Home / News / roll: Bike Takes on Pittsburgh's Dirty Dozen
roll: Bike Takes on Pittsburgh's Dirty Dozen

roll: Bike Takes on Pittsburgh's Dirty Dozen

 

For some Thanksgiving is a time to get together with family, watch football and gain a notch or two on the old belt buckle. But for the crazies who would rather tackle the steepest hills in America than hills of mashed potatoes and gravy Thanksgiving means on thing, The Dirty Dozen. 13 of the steepest and most brutal hills that the city of Pittsburgh has to offer, include THE steepest public road in the world which maxes out at a 37% incline.

A ride that pushes all riders and their bikes to the test. I’ve completed two Dirty Dozens now and the most recent one was done on the roll: Sport Model bike. We had just started testing our bikes and wanted to push them to the max of their ability and as only my second ride on the bike I was curious to see how the bike handled this challenge. I opted to go in the second heat of moderately competitive riders since the first heat required points in previous year’s ride. After the founder of the ride, Danny Chew, gave an address from his hospital bed we were off, no turning back. We came to the first hill and I sat in the back of the pack, just wanting to finish the day and drink my beer at OTB afterwards but as soon at the hill picked up I found myself not being able to hold back. The flat bars gave me way more leverage than I expected and I took off up the hill and took 4th place on the hill. I was amazed. I got looks from the other top finishers, some of respect others of “this guy ain’t gonna last long” but we continued.

Hills 2-8 came up and I found that same thing happening, 2nd, 3rd and 4th place up every hill, competing with guys from all over the Midwest. The competitors began to separate and it was between 10 guys really gunning for the first place spot, and I was right there with them on my trusty roll: bike. No one there had ever seen one before, for good reason, they had not even hit the market at that time. The race official didn’t even ask for my name, just put me down as flat bar guy in the rankings.

Hill 9 is the most infamous of the hill, Canton Ave. It’s short, just 65 feet long but is nearly as tall as it is long. Not only is it steep but it isn’t paved like the rest of the hill, it’s made up of uneven cobble stones that has weed growing up between the stones. On a wet day the cobbles turn as slippery as sheer ice. Today wasn’t just rainy, it was freezing rain, it was miserable and we were going up the steepest hill in the world. I should say now that on Canton Ave. in my previous year it took me three attempts to get up the hill. Two falls, one as a result of another rider falling and taking out the riders behind (more accurately underneath) and the whole pack slipping down the hill and all of the spectators getting a good chuckle out of it. The second was solely my fault and results in myself and my bike landing in a heap at the bottom of the hill. This year I was determined. I got a sprinting head start and busted up the hill and got it! I won the hill! I looked back and watched the carnage take place behind me.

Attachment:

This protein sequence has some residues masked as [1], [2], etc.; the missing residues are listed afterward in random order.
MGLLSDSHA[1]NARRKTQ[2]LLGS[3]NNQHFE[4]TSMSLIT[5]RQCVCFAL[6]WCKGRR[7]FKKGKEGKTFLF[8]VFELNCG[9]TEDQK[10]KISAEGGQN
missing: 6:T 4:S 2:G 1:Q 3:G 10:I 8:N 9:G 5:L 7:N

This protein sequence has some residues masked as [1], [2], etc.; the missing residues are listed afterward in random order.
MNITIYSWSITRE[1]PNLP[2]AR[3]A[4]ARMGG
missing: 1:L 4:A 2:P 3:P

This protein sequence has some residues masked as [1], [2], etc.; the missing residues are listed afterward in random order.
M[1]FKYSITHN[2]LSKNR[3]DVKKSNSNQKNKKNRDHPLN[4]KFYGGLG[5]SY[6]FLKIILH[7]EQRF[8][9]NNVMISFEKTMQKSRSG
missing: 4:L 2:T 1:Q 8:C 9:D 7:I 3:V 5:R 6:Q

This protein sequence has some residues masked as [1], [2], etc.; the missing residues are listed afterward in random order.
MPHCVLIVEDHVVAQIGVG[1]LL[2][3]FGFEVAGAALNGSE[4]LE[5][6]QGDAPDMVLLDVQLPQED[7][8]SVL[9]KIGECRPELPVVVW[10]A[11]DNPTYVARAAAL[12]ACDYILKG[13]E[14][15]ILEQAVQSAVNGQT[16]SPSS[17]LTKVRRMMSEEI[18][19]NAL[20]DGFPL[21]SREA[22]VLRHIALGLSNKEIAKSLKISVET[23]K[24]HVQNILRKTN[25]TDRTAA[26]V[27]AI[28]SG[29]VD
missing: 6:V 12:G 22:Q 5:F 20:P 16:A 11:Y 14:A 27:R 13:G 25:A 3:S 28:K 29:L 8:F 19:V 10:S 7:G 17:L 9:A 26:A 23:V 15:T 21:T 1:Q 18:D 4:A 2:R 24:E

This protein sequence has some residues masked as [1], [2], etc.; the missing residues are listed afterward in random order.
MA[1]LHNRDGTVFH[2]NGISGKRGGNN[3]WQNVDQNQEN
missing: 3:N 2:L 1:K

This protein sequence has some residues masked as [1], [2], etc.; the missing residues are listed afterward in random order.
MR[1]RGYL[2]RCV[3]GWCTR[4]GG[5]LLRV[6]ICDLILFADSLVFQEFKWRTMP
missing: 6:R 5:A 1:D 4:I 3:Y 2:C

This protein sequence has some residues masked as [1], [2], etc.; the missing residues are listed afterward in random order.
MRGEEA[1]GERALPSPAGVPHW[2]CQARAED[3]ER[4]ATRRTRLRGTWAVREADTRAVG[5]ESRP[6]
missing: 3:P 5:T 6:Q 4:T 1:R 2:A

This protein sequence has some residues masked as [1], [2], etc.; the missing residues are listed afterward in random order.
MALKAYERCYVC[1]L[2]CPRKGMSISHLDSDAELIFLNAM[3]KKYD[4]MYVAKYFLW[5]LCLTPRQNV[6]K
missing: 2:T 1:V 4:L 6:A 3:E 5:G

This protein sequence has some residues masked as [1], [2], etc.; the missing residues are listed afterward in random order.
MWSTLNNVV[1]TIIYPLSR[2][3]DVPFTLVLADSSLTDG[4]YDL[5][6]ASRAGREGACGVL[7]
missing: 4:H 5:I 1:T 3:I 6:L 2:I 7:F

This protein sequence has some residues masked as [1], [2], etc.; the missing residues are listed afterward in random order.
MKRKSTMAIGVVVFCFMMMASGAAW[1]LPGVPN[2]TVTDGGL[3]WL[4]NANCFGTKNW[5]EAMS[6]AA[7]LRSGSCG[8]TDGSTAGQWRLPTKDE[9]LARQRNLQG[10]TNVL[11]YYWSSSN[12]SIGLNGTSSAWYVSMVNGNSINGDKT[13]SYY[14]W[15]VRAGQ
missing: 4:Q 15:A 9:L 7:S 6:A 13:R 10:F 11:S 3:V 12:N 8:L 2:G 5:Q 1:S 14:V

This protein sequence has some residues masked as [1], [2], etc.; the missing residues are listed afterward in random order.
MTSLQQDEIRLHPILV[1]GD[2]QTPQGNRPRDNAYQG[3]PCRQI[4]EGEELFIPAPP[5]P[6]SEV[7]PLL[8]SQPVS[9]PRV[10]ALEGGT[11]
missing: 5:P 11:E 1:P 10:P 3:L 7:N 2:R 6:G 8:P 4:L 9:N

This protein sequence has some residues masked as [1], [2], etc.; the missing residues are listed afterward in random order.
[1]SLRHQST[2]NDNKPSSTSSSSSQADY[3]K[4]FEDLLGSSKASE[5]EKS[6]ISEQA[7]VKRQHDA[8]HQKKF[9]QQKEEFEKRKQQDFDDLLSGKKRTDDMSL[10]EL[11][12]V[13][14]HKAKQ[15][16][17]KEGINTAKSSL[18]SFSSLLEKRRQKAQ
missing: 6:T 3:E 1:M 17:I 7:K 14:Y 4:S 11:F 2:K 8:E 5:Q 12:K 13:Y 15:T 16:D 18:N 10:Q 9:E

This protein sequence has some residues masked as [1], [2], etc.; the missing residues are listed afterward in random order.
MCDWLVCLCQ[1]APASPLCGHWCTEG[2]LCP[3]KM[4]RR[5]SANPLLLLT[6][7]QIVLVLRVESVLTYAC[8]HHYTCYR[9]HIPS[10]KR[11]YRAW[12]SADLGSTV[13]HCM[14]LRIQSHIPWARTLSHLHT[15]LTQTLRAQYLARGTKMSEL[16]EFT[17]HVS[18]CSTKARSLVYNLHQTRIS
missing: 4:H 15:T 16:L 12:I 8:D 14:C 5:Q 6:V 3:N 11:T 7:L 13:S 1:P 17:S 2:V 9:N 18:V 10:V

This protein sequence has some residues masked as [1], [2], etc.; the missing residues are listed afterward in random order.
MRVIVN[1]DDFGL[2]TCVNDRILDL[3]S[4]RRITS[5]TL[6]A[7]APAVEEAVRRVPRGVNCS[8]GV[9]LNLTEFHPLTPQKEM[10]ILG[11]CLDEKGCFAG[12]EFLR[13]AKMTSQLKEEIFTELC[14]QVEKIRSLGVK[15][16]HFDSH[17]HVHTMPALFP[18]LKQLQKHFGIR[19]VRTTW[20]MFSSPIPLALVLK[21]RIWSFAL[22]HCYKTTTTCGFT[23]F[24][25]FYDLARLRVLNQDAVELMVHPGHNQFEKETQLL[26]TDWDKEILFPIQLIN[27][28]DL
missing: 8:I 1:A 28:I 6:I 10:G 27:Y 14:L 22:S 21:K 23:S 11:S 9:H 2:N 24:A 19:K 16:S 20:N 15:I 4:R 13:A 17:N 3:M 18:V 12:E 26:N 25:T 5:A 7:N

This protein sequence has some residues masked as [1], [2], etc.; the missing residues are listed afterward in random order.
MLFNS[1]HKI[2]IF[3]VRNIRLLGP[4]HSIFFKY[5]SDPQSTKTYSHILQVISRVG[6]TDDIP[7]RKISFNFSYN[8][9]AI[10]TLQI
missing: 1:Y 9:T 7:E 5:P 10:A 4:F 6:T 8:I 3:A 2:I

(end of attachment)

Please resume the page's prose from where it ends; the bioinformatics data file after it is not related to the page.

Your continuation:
The race continued and I knew coming into the last hill, the longest hill that I would have to win the last hill to even have a shot at winning the day. The hill started, two riders and myself went for the sprint finish. I ended up winning the hill but was just a few points short of winning the day. The rider who placed second on the last hill won the day and took home all the bragging rights.

After race all the riders congratulated each other and headed to Over the Bar, a bicycle bar in Pittsburgh to celebrate and begin our thanksgiving feast on beer and burgers. I went out with a group of 4 riders from Columbus and hope to continue to ride the Dirty Dozen year after year. I saw that each one of our bikes is designed for a specific purpose and the Sport model passed my expectations for this ride. See you next year Pittsburgh. 

John Kohlhepp,

Head Domestique 

SEE THE BIKE